Smoothies in plastic bottles, shrink-wrapped veggies and the oh-so frowned upon plastic straw – everywhere you look there is plastic. Many people first think about plastic in regard to how we use it to wrap and store food items, but nowadays plastic is basically everywhere. Julia Brunner asked company owners of my hometown Achern in the South-West of Germany on how they deal with plastic and even try to reduce their demand for it.
In Germany, the days of one-way plastic bags are mostly over. The shift from one-way to reusable alternatives gained pace a few years ago with new state laws as well as EU-guidelines. More and more shops and companies offer alternatives and encourage consumers to reduce their plastic consumption. “A few years ago, we already introduced the Achern Aktiv bag,” says Phillip Schäfer, chairman of Achern Aktiv, a coalition of industry and retail businesses of the city Achern. “Most parts of the bag are made of PET-bottles and can be used several times.” Schäfer is also the owner of Schuh Schäfer, a shoe shop on Achern’s main street. Even in his store, he sees growing demand from shoppers for plastic-free alternatives. “We now ask our customers whether they really want a bag. As an alternative we offer them carry handles for the shoe boxes.” They no longer use one-way plastic bags.
One of Achern’s biggest supermarkets is Scheck-In-Center. “We have offer our customers reusable vegetable nets since September 2018. They can use them as an alternative to plastic and paper bags in our vegetable and fruit section,” explains Maud Neumann-Merkel, spokesperson of Scheck-In-Center. The centre belongs to the EDEKA-Group, Germany’s biggest supermarket retail cooperation. “Nationwide, EDEKA could already cut down around 95 million one-way plastic bags till summer 2019,” says Neumann-Merkel. Customers who want to buy fresh meat and cheese can bring their own reusable boxes as well.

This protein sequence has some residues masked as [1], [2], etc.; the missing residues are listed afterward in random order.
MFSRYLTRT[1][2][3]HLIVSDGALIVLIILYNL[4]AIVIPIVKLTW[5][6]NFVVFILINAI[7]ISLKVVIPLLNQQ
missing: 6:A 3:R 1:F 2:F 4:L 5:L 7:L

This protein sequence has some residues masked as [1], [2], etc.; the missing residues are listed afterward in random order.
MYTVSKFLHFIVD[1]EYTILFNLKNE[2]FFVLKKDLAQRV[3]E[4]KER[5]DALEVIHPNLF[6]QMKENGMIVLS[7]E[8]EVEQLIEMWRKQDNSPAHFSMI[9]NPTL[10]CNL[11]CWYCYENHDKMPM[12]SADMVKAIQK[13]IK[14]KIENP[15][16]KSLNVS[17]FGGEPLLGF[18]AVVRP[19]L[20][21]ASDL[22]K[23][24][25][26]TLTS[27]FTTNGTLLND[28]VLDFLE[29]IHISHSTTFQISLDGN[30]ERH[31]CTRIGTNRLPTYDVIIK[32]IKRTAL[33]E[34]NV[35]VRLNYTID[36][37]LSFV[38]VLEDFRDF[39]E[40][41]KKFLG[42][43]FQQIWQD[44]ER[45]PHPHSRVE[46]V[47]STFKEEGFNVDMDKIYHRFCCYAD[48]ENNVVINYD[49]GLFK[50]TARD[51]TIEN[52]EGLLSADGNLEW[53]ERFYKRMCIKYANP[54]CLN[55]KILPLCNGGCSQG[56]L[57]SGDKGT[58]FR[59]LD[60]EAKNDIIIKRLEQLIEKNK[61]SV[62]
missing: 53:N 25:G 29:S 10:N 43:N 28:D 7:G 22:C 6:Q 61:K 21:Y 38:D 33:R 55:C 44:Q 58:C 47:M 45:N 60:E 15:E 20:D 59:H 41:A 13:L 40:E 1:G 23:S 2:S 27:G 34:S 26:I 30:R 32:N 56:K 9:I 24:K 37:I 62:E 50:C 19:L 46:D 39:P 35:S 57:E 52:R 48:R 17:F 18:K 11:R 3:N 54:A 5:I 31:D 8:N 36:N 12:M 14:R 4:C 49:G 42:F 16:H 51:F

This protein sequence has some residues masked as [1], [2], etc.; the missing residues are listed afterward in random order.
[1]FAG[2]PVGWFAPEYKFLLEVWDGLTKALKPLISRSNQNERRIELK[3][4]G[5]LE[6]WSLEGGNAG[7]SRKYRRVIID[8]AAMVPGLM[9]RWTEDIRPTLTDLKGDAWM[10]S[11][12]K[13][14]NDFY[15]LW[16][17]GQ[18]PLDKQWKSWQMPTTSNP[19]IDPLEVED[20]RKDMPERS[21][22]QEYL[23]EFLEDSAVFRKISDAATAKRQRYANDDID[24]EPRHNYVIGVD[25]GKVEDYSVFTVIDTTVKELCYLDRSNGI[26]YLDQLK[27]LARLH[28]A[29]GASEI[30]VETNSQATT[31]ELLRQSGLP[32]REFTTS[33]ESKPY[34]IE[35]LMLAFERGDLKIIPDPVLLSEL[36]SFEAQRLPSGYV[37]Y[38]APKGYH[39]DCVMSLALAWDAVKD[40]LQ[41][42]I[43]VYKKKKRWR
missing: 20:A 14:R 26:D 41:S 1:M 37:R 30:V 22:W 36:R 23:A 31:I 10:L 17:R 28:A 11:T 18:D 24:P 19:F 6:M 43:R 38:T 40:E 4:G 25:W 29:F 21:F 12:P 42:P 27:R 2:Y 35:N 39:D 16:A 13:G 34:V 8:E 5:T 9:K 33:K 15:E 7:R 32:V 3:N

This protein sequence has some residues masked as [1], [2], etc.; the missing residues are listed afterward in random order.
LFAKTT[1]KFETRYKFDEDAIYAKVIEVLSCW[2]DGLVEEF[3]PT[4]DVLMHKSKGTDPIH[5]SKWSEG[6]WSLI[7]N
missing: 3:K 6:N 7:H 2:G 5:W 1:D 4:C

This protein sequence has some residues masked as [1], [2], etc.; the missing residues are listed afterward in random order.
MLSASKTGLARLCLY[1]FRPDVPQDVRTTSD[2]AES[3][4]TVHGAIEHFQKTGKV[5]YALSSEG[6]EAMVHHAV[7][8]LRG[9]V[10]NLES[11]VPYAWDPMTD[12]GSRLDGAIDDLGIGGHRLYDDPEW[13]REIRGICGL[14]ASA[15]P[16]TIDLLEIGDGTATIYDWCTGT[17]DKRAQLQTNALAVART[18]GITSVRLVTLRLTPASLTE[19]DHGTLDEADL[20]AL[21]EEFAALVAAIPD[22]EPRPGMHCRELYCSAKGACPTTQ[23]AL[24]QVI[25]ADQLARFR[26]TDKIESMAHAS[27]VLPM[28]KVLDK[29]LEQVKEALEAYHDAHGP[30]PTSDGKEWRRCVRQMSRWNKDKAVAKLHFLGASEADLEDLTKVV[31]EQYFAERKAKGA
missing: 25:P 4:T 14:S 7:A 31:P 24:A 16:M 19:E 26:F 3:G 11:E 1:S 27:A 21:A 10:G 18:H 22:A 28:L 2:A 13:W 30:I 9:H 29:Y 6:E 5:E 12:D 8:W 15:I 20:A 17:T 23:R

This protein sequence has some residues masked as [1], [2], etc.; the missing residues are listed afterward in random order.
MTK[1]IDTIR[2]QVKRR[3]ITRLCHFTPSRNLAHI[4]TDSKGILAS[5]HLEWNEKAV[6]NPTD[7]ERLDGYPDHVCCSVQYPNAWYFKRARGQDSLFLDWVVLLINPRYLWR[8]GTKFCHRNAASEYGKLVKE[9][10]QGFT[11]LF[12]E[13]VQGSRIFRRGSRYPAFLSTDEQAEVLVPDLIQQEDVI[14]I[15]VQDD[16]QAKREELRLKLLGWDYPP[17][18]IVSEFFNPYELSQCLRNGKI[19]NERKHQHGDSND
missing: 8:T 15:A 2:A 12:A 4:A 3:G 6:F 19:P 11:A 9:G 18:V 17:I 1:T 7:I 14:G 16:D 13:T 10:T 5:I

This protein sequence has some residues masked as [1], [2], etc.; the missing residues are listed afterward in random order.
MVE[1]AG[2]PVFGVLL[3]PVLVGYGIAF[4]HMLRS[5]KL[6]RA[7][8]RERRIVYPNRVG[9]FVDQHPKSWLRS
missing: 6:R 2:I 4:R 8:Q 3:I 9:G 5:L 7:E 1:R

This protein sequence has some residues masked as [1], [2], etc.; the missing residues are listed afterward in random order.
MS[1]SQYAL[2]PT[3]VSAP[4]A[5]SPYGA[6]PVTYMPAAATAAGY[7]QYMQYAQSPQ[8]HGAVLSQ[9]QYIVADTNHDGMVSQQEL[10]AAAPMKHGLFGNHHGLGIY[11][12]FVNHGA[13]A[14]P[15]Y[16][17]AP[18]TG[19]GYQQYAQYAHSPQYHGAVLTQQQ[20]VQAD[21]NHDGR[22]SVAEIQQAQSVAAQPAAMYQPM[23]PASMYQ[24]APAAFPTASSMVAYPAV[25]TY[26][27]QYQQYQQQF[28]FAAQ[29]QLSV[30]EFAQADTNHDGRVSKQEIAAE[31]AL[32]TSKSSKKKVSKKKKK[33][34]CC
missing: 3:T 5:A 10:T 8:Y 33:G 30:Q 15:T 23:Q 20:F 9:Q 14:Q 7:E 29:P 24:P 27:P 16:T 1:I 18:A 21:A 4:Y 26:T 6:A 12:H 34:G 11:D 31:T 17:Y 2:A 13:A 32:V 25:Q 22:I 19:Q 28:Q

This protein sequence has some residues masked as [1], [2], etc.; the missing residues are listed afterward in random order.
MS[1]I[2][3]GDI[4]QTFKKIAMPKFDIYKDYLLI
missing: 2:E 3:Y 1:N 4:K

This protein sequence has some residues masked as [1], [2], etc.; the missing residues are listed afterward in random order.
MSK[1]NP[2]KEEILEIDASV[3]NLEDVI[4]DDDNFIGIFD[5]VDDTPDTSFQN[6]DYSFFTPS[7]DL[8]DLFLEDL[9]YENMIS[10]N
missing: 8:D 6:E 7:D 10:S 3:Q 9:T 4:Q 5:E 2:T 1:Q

EDEKA wants to encourage people to use more reusable items when they are shopping. Therefore, they introduced the tree-planting card. “People get a sticker on their card for every time they use a reusable shopping net or box. For every ten stickers, EDEKA plants a tree of a native species where forest areas have been destroyed, for example, because of storms.” Neumann-Merkel says that they also try to un-pack their fruit and vegetable products that are normally wrapped in plastic. “We try to replace this plastic with package bands and sometimes even with laser engraving on the peel.
With summer being close, the demand for ice cream will rise again as it does every year. Many ice cream parlours use one-way plastic cups for scoops of ice cream as well as refreshing shakes. The locals’ favourite ice cream parlour Gelato next to the old cinema Tivoli changed their whole range of cups and cones. “We no longer use plastic cups. Instead, we choose paper and wafer products,” says Simone Springmann of Gelato. “Our cups for drinks as well as our spoons are made of plant fibre and leftovers of sugar production and are compostable.”
For customers to accept the change, Gelato banned all one-way plastic products from their ice cream parlours. “Now we only have half the waste than before,” adds Springmann. She says that the reason for their conversion from plastic to more sustainable products is climate change. “We also talked about it at home with our children. We want to convey specific values to them and that also fits the concept of our ice cream parlour.”